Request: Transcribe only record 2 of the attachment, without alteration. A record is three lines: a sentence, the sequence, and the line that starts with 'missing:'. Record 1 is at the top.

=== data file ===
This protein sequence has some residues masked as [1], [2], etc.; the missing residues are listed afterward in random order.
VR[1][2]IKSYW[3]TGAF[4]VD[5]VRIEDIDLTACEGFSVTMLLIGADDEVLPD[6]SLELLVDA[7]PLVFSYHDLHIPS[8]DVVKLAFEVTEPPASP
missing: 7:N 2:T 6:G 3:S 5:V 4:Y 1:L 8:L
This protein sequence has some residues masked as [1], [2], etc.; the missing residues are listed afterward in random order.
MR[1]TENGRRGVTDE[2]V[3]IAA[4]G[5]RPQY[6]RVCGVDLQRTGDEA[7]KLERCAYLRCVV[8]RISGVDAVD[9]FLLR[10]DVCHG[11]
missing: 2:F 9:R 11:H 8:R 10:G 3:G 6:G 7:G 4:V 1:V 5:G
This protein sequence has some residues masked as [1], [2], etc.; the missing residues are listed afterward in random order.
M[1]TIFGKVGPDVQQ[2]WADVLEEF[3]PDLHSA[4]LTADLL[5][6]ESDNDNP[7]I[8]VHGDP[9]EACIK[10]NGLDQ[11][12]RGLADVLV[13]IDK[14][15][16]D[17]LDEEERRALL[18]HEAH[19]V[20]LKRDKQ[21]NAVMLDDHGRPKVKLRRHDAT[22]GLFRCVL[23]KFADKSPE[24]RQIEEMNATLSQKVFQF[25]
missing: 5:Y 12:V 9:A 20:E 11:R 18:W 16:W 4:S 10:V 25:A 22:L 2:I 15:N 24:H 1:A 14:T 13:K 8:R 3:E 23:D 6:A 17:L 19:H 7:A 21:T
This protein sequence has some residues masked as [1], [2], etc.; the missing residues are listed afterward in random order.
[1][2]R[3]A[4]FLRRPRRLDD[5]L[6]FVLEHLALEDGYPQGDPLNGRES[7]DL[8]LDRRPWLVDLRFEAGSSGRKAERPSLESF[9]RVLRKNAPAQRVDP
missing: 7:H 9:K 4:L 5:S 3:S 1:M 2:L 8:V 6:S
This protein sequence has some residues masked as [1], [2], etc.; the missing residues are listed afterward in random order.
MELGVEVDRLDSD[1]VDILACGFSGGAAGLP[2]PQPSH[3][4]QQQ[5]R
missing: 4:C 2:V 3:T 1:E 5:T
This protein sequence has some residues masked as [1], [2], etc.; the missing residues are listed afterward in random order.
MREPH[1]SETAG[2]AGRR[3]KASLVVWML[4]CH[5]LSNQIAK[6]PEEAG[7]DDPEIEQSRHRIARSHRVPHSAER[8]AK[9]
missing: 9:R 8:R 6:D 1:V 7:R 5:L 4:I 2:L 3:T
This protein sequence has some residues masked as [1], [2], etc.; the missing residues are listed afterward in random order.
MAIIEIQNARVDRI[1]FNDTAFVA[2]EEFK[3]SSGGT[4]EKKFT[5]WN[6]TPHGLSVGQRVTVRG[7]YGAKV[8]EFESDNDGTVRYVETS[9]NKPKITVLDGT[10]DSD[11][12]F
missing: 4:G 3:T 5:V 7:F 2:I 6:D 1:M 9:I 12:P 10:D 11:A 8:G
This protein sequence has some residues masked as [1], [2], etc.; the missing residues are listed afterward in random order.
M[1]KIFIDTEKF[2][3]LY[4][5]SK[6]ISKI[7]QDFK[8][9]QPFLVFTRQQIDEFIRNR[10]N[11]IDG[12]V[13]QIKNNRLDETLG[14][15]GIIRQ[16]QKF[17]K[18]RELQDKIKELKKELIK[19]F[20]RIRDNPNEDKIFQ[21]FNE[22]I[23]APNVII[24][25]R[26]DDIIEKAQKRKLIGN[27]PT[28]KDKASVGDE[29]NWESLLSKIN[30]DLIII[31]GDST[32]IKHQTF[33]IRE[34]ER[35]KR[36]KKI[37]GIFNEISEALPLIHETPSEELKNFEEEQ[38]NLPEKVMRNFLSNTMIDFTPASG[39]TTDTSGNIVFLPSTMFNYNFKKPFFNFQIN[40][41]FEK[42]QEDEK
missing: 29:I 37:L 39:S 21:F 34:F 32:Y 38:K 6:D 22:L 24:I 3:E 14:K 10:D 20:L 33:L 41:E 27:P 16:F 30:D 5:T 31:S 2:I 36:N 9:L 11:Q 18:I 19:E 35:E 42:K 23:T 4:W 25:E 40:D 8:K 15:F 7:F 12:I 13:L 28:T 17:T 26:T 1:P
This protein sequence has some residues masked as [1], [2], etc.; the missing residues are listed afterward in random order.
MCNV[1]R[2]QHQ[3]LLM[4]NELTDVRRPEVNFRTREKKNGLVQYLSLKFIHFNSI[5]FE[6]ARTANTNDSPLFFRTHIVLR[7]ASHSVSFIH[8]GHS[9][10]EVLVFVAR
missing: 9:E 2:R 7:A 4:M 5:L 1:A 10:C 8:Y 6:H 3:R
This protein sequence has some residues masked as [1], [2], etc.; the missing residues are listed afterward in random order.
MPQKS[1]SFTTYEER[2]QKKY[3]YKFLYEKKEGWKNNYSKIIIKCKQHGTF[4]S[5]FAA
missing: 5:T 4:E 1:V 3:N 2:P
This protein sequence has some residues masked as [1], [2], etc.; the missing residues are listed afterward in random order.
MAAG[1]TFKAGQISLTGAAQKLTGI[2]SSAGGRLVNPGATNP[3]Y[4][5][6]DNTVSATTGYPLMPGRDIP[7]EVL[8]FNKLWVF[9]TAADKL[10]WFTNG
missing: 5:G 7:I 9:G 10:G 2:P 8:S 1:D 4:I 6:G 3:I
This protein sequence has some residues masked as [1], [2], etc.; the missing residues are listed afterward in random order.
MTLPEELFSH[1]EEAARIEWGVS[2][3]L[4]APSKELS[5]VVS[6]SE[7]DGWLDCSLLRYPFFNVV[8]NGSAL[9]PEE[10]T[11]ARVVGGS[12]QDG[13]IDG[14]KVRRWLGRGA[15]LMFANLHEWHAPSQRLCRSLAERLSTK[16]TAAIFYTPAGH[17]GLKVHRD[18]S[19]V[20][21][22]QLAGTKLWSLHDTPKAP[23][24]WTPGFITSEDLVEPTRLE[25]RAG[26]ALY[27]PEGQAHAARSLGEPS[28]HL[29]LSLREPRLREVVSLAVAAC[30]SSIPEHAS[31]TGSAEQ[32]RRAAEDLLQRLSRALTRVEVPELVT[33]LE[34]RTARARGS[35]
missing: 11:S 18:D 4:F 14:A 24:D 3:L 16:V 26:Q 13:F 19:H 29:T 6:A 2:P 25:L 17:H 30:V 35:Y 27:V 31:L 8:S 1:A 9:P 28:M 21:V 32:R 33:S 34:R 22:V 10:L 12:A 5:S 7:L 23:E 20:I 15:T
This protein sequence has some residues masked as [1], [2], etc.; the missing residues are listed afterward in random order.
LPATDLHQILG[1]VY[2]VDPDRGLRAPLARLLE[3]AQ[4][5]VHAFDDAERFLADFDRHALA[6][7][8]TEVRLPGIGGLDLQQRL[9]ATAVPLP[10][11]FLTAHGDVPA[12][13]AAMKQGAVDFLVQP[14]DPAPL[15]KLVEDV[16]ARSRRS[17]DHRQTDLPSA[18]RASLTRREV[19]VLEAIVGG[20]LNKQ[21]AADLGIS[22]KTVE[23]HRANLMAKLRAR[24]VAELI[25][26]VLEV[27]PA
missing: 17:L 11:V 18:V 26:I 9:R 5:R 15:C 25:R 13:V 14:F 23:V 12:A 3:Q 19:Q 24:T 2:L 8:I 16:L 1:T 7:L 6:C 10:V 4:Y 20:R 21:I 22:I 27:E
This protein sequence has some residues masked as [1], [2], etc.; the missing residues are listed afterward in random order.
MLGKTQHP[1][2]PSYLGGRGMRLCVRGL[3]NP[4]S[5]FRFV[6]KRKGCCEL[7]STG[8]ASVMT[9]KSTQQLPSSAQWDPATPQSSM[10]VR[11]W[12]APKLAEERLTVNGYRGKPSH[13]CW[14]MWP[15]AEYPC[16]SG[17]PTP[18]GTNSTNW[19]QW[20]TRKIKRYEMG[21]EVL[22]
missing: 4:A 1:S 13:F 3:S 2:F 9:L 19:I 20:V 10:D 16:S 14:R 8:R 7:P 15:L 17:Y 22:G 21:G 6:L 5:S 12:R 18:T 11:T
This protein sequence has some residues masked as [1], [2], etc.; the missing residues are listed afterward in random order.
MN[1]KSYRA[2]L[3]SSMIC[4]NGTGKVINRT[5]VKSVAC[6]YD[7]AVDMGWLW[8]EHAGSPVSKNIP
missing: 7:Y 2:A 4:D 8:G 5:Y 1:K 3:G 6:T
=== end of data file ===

This protein sequence has some residues masked as [1], [2], etc.; the missing residues are listed afterward in random order.
MR[1]TENGRRGVTDE[2]V[3]IAA[4]G[5]RPQY[6]RVCGVDLQRTGDEA[7]KLERCAYLRCVV[8]RISGVDAVD[9]FLLR[10]DVCHG[11]
missing: 2:F 9:R 11:H 8:R 10:G 3:G 6:G 7:G 4:V 1:V 5:G